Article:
Leveraging global gene expression patterns to predict expression of unmeasured genes

James Rudd, René A. Zelaya, Eugene Demidenko, Ellen L Goode, Casey S. Greene, Jennifer A. Doherty

Research output: Contribution to journalArticle

Abstract

Background: Large collections of paraffin-embedded tissue represent a rich resource to test hypotheses based on gene expression patterns; however, measurement of genome-wide expression is cost-prohibitive on a large scale. Using the known expression correlation structure within a given disease type (in this case, high grade serous ovarian cancer; HGSC), we sought to identify reduced sets of directly measured (DM) genes which could accurately predict the expression of a maximized number of unmeasured genes. Results: We developed a greedy gene set selection (GGS) algorithm which returns a DM set of user specified size based on a specific correlation threshold (|rP|) and minimum number of DM genes that must be correlated to an unmeasured gene in order to infer the value of the unmeasured gene (redundancy). We evaluated GGS in the Cancer Genome Atlas (TCGA) HGSC data across 144 combinations of DM size, redundancy (1-3), and |rP| (0.60, 0.65, 0.70). Across the parameter sweep, GGS allows on average 9 times more gene expression information to be captured compared to the DM set alone. GGS successfully augments prognostic HGSC gene sets; the addition of 20 GGS selected genes more than doubles the number of genes whose expression is predictable. Moreover, the expression prediction is highly accurate. After training regression models for the predictable gene set using 2/3 of the TCGA data, the average accuracy (ranked correlation of true and predicted values) in the 1/3 testing partition and four independent populations is above 0.65 and approaches 0.8 for conservative parameter sets. We observe similar accuracies in the TCGA HGSC RNA-sequencing data. Specifically, the prediction accuracy increases with increasing redundancy and increasing |rP|. Conclusions: GGS-selected genes, which maximize expression information about unmeasured genes, can be combined with candidate gene sets as a cost effective way to increase the amount of gene expression information obtained in large studies. This method can be applied to any organism, model system, disease, or tissue type for which whole genome gene expression data exists.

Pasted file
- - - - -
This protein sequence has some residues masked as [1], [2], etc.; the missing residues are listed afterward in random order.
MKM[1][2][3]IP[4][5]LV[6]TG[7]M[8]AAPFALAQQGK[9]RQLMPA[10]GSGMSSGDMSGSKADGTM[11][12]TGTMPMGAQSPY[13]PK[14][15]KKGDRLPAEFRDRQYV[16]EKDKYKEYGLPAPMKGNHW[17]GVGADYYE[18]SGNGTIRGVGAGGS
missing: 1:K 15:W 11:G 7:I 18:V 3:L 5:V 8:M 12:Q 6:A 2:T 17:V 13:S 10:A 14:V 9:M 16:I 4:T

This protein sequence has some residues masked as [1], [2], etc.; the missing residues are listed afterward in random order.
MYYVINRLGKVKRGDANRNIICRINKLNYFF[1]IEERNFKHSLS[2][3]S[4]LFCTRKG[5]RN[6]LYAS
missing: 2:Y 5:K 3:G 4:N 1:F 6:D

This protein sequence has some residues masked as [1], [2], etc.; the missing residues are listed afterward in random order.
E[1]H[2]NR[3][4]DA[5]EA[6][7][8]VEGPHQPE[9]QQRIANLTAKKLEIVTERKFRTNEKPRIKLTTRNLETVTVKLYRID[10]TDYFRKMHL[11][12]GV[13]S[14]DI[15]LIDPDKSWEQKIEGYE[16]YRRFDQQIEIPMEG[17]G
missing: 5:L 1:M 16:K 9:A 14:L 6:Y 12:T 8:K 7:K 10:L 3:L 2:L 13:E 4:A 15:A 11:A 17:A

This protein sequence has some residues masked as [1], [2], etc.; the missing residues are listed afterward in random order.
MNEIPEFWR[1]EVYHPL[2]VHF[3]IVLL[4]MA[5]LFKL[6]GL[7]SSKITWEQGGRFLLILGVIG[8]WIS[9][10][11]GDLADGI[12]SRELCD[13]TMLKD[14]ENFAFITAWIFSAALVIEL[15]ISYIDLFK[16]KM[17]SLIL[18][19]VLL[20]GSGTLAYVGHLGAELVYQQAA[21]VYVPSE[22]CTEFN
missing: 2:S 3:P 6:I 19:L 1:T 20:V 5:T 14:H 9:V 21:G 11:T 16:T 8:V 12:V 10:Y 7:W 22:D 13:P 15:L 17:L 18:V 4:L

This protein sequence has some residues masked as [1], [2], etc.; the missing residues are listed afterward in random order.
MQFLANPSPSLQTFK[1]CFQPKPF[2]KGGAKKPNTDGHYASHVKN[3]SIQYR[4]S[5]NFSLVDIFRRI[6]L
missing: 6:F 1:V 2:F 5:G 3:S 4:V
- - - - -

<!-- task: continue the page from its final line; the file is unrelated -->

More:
Original languageEnglish (US)
Article number1065
JournalBMC Genomics
Volume16
Issue number1
DOIs
StatePublished - Dec 15 2015

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Gene Expression
Genes
Genome
Atlases
RNA Sequence Analysis
Costs and Cost Analysis
Neoplasms
Gene Order
Paraffin
Ovarian Neoplasms

Keywords

  • Gene expression
  • GGS
  • Greedy gene set selection
  • Imputation

ASJC Scopus subject areas

  • Biotechnology
  • Genetics

Cite this

Leveraging global gene expression patterns to predict expression of unmeasured genes. / Rudd, James; Zelaya, René A.; Demidenko, Eugene; Goode, Ellen L; Greene, Casey S.; Doherty, Jennifer A.

In: BMC Genomics, Vol. 16, No. 1, 1065, 15.12.2015.

Research output: Contribution to journalArticle

Rudd, James ; Zelaya, René A. ; Demidenko, Eugene ; Goode, Ellen L ; Greene, Casey S. ; Doherty, Jennifer A. / Leveraging global gene expression patterns to predict expression of unmeasured genes. In: BMC Genomics. 2015 ; Vol. 16, No. 1.
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AB - Background: Large collections of paraffin-embedded tissue represent a rich resource to test hypotheses based on gene expression patterns; however, measurement of genome-wide expression is cost-prohibitive on a large scale. Using the known expression correlation structure within a given disease type (in this case, high grade serous ovarian cancer; HGSC), we sought to identify reduced sets of directly measured (DM) genes which could accurately predict the expression of a maximized number of unmeasured genes. Results: We developed a greedy gene set selection (GGS) algorithm which returns a DM set of user specified size based on a specific correlation threshold (|rP|) and minimum number of DM genes that must be correlated to an unmeasured gene in order to infer the value of the unmeasured gene (redundancy). We evaluated GGS in the Cancer Genome Atlas (TCGA) HGSC data across 144 combinations of DM size, redundancy (1-3), and |rP| (0.60, 0.65, 0.70). Across the parameter sweep, GGS allows on average 9 times more gene expression information to be captured compared to the DM set alone. GGS successfully augments prognostic HGSC gene sets; the addition of 20 GGS selected genes more than doubles the number of genes whose expression is predictable. Moreover, the expression prediction is highly accurate. After training regression models for the predictable gene set using 2/3 of the TCGA data, the average accuracy (ranked correlation of true and predicted values) in the 1/3 testing partition and four independent populations is above 0.65 and approaches 0.8 for conservative parameter sets. We observe similar accuracies in the TCGA HGSC RNA-sequencing data. Specifically, the prediction accuracy increases with increasing redundancy and increasing |rP|. Conclusions: GGS-selected genes, which maximize expression information about unmeasured genes, can be combined with candidate gene sets as a cost effective way to increase the amount of gene expression information obtained in large studies. This method can be applied to any organism, model system, disease, or tissue type for which whole genome gene expression data exists.

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